A recurring theme that I’ve posted about here is the quest for a “rar box,” a device that’s small enough to hide in a costume that could be used to play back monstery sound effects. A previous post
mentions the Adafruit Wave Shield, which was a pretty good solution (video of it in action
) if you’re comfortable with a fair bit of soldering and a little bit of programming.
SparkFun Electronics now sells a unit called the MP3 Trigger
which is a slightly less daunting version of the same idea. If you can solder just a few trigger switches, everything else has been taken care of. You load up a MicroSD card with a few MP3 files (named TRACK001.MP3, TRACK002.MP3…through TRACK007.MP3), and each sound will be automatically triggered in response to a closing of the corresponding switch.Pros:
No programming required. Slim, single-board design. A few dollars cheaper than Arduino + Wave Shield combination. Less soldering. Better sound quality (16-bit MP3 vs. 12-bit WAV). Stereo sound; with clever placement of speakers and corresponding careful sound design, you could have audio effects emanate from different parts of the suit (e.g. put the “left” speaker in the muzzle and the “right” speaker under the tail, then design the sound files with roars and yips only using the left channel, and fart noises only using the right channel).Cons:
Limited to seven triggered sounds (tech-savvy types can trigger up to 255 sounds with an external microcontroller, though this negates much of the simplicity). Less flexible triggering options; mostly limited to momentary pushbuttons, other switch types (e.g. magnetic Hall-effect sensors) may require some changes (or again, a separate microcontroller).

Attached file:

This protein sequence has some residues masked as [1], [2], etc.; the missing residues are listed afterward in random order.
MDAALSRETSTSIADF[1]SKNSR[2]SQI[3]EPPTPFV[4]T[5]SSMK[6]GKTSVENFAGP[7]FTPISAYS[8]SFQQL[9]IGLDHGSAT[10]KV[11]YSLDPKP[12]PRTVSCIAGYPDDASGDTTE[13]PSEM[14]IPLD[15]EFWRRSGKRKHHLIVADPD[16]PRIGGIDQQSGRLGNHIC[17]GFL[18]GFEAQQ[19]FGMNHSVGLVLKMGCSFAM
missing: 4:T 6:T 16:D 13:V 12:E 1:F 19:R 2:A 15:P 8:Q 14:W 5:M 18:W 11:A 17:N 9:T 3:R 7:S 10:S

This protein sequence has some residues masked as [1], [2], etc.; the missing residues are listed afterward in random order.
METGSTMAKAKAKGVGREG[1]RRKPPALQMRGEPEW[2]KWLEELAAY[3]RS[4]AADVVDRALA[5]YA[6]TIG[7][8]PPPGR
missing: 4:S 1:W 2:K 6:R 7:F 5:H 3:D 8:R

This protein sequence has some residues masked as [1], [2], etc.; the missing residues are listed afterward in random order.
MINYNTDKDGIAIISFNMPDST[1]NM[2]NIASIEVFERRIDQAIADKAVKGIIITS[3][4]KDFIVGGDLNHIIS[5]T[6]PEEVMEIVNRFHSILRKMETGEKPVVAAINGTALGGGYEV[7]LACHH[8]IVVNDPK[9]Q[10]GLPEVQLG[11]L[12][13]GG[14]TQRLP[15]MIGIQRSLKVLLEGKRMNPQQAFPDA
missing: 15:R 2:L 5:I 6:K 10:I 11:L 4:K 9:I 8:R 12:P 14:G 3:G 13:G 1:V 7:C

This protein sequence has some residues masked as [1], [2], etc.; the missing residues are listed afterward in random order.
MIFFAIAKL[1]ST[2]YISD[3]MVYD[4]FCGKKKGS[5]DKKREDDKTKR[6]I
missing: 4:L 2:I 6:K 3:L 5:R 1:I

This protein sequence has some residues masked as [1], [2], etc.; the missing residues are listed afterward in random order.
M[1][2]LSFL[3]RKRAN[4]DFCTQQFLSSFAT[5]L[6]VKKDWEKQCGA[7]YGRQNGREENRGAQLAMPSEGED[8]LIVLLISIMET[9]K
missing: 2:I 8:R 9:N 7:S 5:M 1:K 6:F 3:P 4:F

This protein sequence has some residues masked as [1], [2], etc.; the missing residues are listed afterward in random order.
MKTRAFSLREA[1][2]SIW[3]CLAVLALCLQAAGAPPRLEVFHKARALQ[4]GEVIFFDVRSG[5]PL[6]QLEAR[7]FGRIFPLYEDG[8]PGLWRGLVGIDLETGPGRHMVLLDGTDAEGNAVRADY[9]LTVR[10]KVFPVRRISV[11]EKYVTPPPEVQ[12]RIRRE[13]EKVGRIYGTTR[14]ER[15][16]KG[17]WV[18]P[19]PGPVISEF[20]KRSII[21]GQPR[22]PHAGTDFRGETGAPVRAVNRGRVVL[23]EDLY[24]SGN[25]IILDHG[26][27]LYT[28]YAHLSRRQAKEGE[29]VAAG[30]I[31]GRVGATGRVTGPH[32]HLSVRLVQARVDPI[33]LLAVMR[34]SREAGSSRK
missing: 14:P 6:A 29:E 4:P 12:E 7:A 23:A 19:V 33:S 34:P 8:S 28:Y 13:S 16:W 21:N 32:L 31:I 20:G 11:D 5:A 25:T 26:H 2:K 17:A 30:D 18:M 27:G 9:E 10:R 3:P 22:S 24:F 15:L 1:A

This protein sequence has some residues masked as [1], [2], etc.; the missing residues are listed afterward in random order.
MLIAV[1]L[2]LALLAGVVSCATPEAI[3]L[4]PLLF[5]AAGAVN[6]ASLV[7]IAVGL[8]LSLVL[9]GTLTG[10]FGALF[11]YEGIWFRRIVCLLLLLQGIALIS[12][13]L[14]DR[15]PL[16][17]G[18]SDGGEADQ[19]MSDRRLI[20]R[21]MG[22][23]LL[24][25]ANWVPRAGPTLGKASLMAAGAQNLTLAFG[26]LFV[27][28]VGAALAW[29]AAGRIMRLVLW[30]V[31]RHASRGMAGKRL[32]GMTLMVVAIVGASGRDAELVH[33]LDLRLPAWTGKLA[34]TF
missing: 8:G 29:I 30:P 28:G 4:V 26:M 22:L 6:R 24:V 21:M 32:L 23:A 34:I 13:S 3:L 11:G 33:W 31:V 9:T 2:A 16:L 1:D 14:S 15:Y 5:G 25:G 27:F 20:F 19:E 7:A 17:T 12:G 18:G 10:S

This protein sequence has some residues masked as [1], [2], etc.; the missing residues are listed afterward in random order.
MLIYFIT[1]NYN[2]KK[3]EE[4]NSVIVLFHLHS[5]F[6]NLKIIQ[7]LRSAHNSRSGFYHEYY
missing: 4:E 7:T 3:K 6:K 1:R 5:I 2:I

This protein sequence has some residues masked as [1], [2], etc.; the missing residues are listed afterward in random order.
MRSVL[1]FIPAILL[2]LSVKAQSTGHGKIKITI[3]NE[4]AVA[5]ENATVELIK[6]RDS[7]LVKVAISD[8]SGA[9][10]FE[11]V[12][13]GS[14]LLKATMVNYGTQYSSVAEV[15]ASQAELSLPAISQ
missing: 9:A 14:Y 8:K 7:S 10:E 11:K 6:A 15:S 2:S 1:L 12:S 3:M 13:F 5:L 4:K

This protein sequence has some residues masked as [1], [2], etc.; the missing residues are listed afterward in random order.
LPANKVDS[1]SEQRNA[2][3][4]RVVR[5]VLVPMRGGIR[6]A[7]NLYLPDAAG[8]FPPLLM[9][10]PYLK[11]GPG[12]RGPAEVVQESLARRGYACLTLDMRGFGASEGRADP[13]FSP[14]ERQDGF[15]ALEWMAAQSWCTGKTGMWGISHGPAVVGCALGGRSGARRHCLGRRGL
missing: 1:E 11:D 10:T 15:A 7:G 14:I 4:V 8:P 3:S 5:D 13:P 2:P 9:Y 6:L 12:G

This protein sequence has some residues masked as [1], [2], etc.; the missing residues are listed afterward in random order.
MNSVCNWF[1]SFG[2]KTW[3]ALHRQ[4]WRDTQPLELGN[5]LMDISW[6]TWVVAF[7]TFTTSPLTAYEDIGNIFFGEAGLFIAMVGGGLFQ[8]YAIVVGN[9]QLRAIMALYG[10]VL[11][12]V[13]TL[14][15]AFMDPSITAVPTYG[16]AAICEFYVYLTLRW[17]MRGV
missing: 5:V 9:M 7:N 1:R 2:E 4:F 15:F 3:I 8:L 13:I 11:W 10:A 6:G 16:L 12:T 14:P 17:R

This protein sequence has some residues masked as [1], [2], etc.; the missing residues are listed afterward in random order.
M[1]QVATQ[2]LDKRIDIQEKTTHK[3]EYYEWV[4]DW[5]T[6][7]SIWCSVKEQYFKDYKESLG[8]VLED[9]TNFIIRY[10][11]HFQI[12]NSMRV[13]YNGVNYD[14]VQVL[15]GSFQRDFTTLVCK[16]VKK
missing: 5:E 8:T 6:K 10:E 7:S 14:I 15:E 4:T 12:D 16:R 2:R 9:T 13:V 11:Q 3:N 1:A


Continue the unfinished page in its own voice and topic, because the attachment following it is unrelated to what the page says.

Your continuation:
In either case (Wave Shield or MP3 Trigger) you still need to add some stuff:
- A FAT16-formatted SD card (Wave Shield) or MicroSD (MP3 Trigger) to hold the sound files.
- Amplified speaker(s) to play the sounds (various portable iPod speakers work great for this).
- 9V battery to power the board.
- A sweat-proof enclosure for the device and battery.
- Trigger switches and wire (see the “in action” video above for an example).
Neither system is capable of polyphony; they can play only one sound at a time. With the MP3 Trigger, a new sound triggered will interrupt any other sound currently playing. With the Wave Shield, since it’s Arduino-controlled, this will depend on how you program it — you can either interrupt the currently-playing sound, or not allow other triggers until the sound has finished playing.